How to Be a Wildflower: A Field Guide by Katie Daisy
Beautifully designed, this book will inspire you and your kids to spend more time in nature. It includes activities, recipes, and quotes.
Where can you plant an anywhere farm? This book explores the many possibilities: in a bucket, a bin, or a window, a crate, a cup or a balcony, and more. What can you plant? Who might come to visit? (Think birds and bugs.) And how do you start? You just need one farmer and one little seed.
Up in the Garden and Down in the Dirt by Kate Messner, illustrated by Christopher Silas Neal
See what’s happening both above and below ground As a little girl and her grandmother work in the garden from the beginning of the spring planting season until autumn gives way to cold snow. It’s an over-sized book with marvelous illustrations and juicy descriptions. “Down in the dirt, water soaks deep. Roots drink it in, and a long-legged spider stilt-walks over the streams.“Beautiful!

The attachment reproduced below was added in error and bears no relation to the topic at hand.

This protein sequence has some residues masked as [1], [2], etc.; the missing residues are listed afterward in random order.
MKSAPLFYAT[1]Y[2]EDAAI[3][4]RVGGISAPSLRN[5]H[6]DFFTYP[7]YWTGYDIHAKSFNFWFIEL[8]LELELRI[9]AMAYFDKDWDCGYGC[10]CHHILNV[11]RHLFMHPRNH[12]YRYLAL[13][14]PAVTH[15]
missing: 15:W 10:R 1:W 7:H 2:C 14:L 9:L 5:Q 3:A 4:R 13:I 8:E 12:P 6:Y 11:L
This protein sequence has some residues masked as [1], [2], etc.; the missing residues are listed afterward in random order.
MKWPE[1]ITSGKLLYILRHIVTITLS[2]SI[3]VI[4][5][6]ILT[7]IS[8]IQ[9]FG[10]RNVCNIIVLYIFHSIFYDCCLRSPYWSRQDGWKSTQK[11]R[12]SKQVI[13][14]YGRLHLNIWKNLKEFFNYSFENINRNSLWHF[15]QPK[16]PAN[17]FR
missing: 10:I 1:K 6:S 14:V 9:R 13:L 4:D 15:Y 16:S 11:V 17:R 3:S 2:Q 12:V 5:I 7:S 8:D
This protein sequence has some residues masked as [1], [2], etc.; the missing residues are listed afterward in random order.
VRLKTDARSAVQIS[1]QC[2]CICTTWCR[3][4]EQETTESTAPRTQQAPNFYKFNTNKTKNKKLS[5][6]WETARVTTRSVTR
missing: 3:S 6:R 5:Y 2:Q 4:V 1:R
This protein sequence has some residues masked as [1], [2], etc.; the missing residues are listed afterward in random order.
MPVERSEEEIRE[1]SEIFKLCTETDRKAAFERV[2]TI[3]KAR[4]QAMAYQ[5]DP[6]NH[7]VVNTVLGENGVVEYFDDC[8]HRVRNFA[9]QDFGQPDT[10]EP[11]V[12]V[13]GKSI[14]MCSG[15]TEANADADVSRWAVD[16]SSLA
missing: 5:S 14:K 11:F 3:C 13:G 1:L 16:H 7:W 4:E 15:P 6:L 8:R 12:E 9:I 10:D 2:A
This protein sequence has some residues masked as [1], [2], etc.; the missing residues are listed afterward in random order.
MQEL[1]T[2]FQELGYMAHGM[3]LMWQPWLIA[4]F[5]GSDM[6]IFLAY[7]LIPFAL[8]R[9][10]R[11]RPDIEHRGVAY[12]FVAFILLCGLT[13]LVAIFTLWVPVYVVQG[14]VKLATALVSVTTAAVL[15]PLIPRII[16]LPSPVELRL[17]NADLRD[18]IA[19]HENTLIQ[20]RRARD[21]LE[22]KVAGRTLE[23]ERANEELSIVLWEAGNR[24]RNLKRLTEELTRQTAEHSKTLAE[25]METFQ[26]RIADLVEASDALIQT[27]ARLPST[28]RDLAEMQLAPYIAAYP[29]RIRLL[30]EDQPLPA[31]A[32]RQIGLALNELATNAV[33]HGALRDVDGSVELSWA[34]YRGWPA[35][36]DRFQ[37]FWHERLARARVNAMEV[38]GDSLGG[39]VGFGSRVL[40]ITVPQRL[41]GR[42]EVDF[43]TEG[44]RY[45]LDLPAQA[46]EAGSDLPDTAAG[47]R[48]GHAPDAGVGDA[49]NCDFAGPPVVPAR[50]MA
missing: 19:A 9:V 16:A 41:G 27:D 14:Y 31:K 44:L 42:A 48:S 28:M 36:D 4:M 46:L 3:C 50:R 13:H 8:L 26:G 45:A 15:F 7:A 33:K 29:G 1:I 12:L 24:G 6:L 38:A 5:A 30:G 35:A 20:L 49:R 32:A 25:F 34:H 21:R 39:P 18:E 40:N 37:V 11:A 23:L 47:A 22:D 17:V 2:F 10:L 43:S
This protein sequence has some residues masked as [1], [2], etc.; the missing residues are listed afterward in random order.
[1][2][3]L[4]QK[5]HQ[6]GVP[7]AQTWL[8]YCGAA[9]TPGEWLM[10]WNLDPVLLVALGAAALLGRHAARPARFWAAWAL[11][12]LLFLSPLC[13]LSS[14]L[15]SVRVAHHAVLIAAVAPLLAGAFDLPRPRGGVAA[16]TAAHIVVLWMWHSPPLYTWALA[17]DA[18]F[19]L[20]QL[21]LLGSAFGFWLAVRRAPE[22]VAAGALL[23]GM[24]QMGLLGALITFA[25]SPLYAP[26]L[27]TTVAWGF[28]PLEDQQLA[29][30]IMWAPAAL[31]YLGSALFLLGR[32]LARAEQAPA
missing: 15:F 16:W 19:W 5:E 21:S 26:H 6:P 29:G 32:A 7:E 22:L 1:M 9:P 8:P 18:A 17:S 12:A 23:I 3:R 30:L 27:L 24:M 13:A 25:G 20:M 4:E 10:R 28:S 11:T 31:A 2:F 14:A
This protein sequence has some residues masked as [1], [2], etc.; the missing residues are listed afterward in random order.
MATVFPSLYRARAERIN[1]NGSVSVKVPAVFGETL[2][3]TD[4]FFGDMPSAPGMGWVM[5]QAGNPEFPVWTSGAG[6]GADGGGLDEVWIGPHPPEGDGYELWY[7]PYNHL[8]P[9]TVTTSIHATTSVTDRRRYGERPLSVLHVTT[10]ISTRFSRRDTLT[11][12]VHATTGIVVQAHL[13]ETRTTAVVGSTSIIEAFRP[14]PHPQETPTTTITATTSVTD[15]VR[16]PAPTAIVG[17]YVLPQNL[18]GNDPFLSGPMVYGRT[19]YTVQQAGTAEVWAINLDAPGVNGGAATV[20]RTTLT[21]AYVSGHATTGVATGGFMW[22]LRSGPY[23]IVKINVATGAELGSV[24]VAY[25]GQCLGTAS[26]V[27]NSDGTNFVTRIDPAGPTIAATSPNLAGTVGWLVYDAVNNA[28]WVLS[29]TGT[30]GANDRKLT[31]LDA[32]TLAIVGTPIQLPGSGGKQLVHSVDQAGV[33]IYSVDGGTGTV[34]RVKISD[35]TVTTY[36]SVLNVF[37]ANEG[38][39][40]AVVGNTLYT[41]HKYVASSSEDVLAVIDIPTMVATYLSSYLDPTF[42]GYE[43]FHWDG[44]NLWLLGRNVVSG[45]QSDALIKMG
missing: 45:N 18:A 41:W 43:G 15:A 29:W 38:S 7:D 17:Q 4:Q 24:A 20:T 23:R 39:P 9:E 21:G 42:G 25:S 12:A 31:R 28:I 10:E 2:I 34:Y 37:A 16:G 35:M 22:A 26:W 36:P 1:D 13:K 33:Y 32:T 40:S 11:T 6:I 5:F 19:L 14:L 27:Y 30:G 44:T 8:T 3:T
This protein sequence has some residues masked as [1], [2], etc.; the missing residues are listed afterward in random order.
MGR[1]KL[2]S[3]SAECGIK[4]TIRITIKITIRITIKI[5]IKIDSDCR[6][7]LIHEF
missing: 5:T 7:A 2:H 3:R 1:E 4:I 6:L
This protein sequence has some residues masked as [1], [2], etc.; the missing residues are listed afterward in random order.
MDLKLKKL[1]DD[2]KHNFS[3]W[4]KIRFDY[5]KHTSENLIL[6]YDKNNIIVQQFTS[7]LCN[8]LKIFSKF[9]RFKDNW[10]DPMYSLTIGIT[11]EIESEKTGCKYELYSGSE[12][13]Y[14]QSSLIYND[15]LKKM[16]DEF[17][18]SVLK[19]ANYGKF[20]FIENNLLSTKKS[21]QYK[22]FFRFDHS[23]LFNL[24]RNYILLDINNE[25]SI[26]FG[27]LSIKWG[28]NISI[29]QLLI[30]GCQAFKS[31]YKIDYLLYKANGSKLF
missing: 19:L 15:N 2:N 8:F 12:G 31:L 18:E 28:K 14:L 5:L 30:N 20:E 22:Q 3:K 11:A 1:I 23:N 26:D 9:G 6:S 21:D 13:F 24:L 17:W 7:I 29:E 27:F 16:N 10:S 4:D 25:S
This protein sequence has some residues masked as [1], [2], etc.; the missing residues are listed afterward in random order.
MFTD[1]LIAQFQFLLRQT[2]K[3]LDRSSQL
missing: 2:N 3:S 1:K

Zinnia’s Flower Garden
Read how Zinnia plants flower seeds, waits, and journals as her sprouts grow into flowers. As with all her books, notice not just the green sprouts but the other details in the illustrations like the family of robins who also are growing. The borders of the pages include information about the parts of a flower as well as the different kinds of flowers in Zinnia’s garden. In the fall, Zinnia finds the ripe seeds formed in the flowers that she’ll plant next year. In the winter, she plans for her spring flower garden.